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Thu May 2, 2013, 01:24 PM

 

Brazil WTO hopeful brushes off protectionist complaints

By Alonso Soto
BRASILIA (Reuters) - Brazil's candidate to head the World Trade Organization brushed off criticism from rich nations that his country is growing more protectionist, saying he will be a neutral negotiator of global trade frictions if he gets the job this month.

Roberto Azevedo, a diplomat who has represented Brazil at the WTO for years, is running against Mexico's Herminio Blanco, a key player in the creation of the North American Free Trade Agreement (NAFTA), to become the first Latin American to lead the organization which sets the rule for global trade.

The winner will emerge in May and will face a huge challenge to restore confidence in the WTO's ability to negotiate a global trade deal.

Although both men come from Latin America, they represent nations with very different stances on free trade. Mexico advocates more aggressive liberalization while Brazil favors a gradual approach to bringing down trade barriers and a big role for the state in regulating commerce.

Read more:
http://en-maktoob.news.yahoo.com/brazil-wto-hopeful-brushes-off-protectionist-complaints-104659948.html

6 replies, 775 views

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Reply Brazil WTO hopeful brushes off protectionist complaints (Original post)
ocpagu May 2013 OP
bemildred May 2013 #1
ocpagu May 2013 #2
bemildred May 2013 #6
Catherina May 2013 #3
Peace Patriot May 2013 #4
Judi Lynn May 2013 #5

Response to ocpagu (Original post)

Thu May 2, 2013, 01:42 PM

1. Tell the dumb asses that governments are SUPPOSED to protect their citizens.

"Screw your citizens" is not a recipe for a vibrant economy or a vibrant democracy, either one.

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Response to bemildred (Reply #1)

Thu May 2, 2013, 02:03 PM

2. It goes against their faith in their weird 18th-century religion...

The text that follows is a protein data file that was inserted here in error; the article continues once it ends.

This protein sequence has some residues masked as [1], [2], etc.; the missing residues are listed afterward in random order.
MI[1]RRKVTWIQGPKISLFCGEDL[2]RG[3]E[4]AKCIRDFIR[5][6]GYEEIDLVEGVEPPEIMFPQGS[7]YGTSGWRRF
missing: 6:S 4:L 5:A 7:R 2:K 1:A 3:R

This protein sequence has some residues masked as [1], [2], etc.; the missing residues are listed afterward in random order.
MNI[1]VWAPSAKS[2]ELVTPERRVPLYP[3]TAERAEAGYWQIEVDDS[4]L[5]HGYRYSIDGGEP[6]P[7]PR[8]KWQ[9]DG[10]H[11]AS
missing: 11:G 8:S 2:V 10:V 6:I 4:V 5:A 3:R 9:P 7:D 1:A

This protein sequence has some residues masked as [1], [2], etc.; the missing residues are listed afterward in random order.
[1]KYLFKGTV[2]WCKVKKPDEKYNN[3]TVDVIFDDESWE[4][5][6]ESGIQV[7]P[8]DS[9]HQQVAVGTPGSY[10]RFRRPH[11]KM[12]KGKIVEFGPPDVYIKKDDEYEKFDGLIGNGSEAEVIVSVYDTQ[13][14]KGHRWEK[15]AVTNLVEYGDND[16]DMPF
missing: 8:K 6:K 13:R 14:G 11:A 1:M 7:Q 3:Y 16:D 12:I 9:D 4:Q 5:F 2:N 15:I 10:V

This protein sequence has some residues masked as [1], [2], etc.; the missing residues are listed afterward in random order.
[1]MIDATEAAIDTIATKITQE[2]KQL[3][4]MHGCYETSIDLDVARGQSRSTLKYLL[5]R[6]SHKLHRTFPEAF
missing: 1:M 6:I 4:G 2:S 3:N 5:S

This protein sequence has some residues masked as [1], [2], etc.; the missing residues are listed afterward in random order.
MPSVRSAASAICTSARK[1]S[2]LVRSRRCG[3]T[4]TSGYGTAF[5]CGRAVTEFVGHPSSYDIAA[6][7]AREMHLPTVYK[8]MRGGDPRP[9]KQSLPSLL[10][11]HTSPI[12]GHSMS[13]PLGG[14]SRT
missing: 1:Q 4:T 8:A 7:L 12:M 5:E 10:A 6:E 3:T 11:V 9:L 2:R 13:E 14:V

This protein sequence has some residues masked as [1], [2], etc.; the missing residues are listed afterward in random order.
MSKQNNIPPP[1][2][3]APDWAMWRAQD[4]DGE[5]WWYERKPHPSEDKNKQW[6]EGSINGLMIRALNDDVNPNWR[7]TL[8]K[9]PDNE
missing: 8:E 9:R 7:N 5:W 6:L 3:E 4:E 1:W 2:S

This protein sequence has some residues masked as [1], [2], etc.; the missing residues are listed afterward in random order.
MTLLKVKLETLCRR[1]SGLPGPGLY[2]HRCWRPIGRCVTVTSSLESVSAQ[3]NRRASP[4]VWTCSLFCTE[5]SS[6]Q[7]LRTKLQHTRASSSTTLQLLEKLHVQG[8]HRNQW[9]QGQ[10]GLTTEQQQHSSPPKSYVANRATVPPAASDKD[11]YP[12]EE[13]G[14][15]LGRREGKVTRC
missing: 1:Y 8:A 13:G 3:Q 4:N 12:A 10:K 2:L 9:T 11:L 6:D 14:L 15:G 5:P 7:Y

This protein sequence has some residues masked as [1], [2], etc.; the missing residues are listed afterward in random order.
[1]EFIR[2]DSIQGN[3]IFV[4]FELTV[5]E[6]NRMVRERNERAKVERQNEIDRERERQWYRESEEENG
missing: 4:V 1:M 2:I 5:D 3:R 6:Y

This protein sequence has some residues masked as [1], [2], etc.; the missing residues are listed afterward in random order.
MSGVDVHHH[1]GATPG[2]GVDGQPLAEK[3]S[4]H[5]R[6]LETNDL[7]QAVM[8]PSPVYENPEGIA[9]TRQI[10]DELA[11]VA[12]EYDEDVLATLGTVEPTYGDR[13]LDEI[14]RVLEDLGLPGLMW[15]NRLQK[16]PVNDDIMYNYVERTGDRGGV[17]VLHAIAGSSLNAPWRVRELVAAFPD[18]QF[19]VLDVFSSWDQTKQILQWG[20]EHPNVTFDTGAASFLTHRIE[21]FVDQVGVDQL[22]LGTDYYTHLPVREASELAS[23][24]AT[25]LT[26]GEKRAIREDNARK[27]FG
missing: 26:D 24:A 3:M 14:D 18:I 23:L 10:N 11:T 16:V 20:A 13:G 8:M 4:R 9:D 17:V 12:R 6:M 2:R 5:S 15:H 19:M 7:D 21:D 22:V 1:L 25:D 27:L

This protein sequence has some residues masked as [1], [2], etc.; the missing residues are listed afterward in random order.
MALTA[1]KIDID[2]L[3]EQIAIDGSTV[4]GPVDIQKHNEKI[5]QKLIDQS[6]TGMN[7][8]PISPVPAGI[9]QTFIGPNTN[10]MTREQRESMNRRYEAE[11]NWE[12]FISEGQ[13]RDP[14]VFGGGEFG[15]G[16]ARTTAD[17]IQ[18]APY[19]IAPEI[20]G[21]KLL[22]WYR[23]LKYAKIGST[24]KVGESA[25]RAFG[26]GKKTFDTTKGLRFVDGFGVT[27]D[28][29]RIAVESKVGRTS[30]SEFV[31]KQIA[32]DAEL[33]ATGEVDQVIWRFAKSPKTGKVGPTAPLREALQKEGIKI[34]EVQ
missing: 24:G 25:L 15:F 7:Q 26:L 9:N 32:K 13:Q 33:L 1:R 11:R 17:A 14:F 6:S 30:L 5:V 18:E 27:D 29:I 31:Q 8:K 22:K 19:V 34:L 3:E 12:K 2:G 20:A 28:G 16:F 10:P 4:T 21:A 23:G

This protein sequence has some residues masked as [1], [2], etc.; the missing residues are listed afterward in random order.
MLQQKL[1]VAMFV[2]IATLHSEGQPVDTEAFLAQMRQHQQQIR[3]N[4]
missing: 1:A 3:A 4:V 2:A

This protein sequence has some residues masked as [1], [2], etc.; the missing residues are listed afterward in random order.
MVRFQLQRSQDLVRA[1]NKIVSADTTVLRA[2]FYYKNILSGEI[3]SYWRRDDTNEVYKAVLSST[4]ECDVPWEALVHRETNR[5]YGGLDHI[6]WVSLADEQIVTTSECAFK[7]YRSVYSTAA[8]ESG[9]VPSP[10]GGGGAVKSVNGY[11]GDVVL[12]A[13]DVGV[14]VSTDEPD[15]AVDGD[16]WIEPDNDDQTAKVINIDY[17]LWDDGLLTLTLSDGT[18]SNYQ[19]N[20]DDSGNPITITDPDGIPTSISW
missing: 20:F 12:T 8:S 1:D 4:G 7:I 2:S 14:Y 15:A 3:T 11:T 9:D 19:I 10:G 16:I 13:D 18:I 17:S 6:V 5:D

... and their invisible hand-shaped gods. They think that good governance is conducting a government as if it was a company. Citizens are collateral and not helpful in bringing profits...

But if a banker is in need, that's a job for...



Oh, wait...

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Response to ocpagu (Reply #2)

Fri May 3, 2013, 07:44 AM

6. Well, think about it. What are we told every day is the government's main job?

To protect us. That is how the whole national (in-)security state is sold to us.

So are we trying to say that Brazil is different, or that we are different? Either way, it is horseshit.

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Response to bemildred (Reply #1)

Thu May 2, 2013, 02:05 PM

3. +++++! n/t

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Response to ocpagu (Original post)

Fri May 3, 2013, 03:01 AM

4. Brazil has been very good on WTO issues since they elected a leftist president.

Brazil led the walkout of 20 countries at the WTO meeting in Cancun, in protest of the WTO's exclusionary, undemocratic process that greatly favored the U.S. and Europe, and greatly disfavored developing countries. Brazil's leftist president Lula da Silva had just been elected at the beginning of that year. His foreign minister, Celso Amorim, organized the walkout, which led to the total collapse of the WTO meeting, and stirred up some shit when Amorim compared the attitude of the U.S. (2003, Bush Junta) to Nazi propagandist Joseph Goebbels.

http://en.wikipedia.org/wiki/Celso_Amorim

Amorim has since been named Minister of Defense by the NEXT leftist president of Brazil--Lula's chief of staff, Dilma Rousseff.

The key issue at Cancun was agricultural subsidies, such as those given to Big Ag, by the U.S. government, for their poisonous pesticide and GMO so-called food production and their heinous factory farms where food animals are tortured and pumped up with hormones and antibiotics that are causing huge health problems in human beings. They get billions in subsidies--our tax money--for poisoning us! Their other crime is deliberately driving small farmers out of business.

There was a suicide protest at that Cancun meeting--outside where thousands of protesters were demonstrating. South Korean farmer Lee Kyung Hae killed himself, by stabbing his heart with a dagger. He had been driven out of business and was in despair at the fate of small farmers in South Korea. He loved his traditional family farm.

Here's a very good article on the whole thing.